Book Review: The Management Myth

The Management Myth: Why the "Experts" Keep Getting it Wrong
by Matthew Stewart

ISBN-10: 0393065537
ISBN-13: 978-0393065534

PROS: Witty, intelligent, and well-written.  Has an excellent sense of history and cause-effect.  Personal anecdotes mixed in with historical reference help illustrate points.

CONS: At times difficult to read for anyone not acquainted with business and management processes.

SUMMARY: A must-read book for those of you in management, dealing with management, and interested in business theory.

The Management Myth is about a man with a philosophy degree who was hired as a management consultant by a company engaged in "experimental hiring" and his experiences.  If this sounds odd, you missed the 80's and a chunk of the 90's.

Stewart's story is interesting, both in what he finds out about management philosophy and business schools, and in his own experiences.  By his own admission, he saw this as a position to earn a lot of money so he could pursue his work in philosophy.  After far more years than expected, and damage to his ethics and health, he has a lot more to write on than he probably bargained for.

Stewart's book is the story of how management theories and business theories popular in a lot of the world, and America especially, are not just wrong, but often founded on lies or misapplied research, and are ethically damaging.  To put it succinctly, he feels most business/management theories are absolute BS that are bad for people.

He illustrates this three ways.  First he looks at his own experiences.  Secondly, he analyzes the history of management theory.  Third, he brings a philosopher's eye to bear on the whole mess.  These three elements fuse together to produce what is basically an indictment of bad academics and bad concepts.

Thus we start with his adventures as a management consultant, with money flying about, desperate businesses, and of course plenty of theories and economic models.  Stewart then illustrates how the very processes and theories he worked with were in error, and many of the historical figures and researchers were at best in error, and at worst people bordering on a kind of cult leader.  His personal experiences illustrate and reflect the larger issues in business practice and management theory.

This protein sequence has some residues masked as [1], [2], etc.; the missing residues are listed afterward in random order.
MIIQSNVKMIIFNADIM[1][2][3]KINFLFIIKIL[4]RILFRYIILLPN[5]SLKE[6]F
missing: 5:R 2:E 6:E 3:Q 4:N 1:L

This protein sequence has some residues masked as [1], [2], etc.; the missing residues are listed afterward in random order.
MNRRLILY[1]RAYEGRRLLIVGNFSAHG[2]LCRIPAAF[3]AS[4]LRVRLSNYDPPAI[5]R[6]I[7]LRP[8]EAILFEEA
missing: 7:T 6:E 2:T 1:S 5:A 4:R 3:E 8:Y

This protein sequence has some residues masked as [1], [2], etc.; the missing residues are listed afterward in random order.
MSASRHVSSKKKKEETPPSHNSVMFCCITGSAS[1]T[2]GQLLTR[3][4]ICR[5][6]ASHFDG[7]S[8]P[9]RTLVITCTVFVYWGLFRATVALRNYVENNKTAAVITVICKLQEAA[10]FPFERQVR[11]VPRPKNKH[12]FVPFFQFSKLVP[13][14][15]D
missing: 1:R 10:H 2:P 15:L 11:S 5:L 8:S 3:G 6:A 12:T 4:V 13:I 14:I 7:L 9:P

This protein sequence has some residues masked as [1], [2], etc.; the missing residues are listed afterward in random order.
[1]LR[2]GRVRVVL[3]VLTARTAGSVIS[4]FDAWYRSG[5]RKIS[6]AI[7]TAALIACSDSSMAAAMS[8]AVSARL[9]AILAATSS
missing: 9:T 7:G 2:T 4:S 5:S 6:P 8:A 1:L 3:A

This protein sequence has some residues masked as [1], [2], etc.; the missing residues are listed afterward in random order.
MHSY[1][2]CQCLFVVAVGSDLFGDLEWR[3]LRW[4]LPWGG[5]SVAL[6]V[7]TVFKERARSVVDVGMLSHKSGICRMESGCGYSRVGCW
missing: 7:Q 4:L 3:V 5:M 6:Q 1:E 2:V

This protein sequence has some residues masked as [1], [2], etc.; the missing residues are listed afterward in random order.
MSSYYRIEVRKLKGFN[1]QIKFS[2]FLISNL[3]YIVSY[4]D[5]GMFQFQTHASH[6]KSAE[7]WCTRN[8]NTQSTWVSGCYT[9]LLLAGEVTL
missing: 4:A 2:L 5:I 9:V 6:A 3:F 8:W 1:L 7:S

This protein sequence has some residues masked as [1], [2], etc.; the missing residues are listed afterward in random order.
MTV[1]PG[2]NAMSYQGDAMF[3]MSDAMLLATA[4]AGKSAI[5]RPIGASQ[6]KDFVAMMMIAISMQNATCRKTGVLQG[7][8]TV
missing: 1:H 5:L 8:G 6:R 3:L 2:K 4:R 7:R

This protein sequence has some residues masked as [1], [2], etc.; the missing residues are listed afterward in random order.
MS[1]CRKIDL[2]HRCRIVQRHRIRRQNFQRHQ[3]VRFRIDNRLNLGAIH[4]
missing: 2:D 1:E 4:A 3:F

This is done with wit, and perhaps an edge of bitterness, but also with extensive history and footnotes.  If you have any kind of business experience, you'll recognize a few names and events, and probably be a bit shocked by some revelations (I was a few times).

He finishes his demolishing of sacred idols by going after business guru culture, which he frankly and openly compares to religion – even illustrating parallels.  He notes that business guru culture has been around for decades – and it doesn't seem to have done anyone any good.

Stewart's ultimate point is that a lot of management theory did not bring economic paradise and productivity, but at best solved nothing and at worst created problems (as we may witness at the time of this writing).  He notes many business issues are not ones of some kind of systems or theories, but of ethics and more human issues.

The book is excellent if you're a manager or are involved in any kind of long-term career.  It will make you rethink some assumptions, and in some cases may make you much better at your job.

The flaw in the book is that unless you've got a business degree, work as a manager, or have  had along-term career (say five plus years as a professional), some of it will be irrelevant, and some of it will be plain confusing.  This is NOT a book for everyone, its for people into the philosophy and practices of business.

With that reservation, I'm going to put this in the must-read category – IF you're the person that fits the above requirements.  It'll help demolish some assumptions and make you rethink things – and get new ideas.

Geek-career wise it's also a must read, because it'll help you come to grasp with the issue of how some wonderfully geeky people (scientists, mathematical modelers, etc.) can produce some theories that just don't work.  It also shows how geek-unfriendly ideas can propagate and stay in business – all those times you were sure things could be run better, you may have been right.

– Steven Savage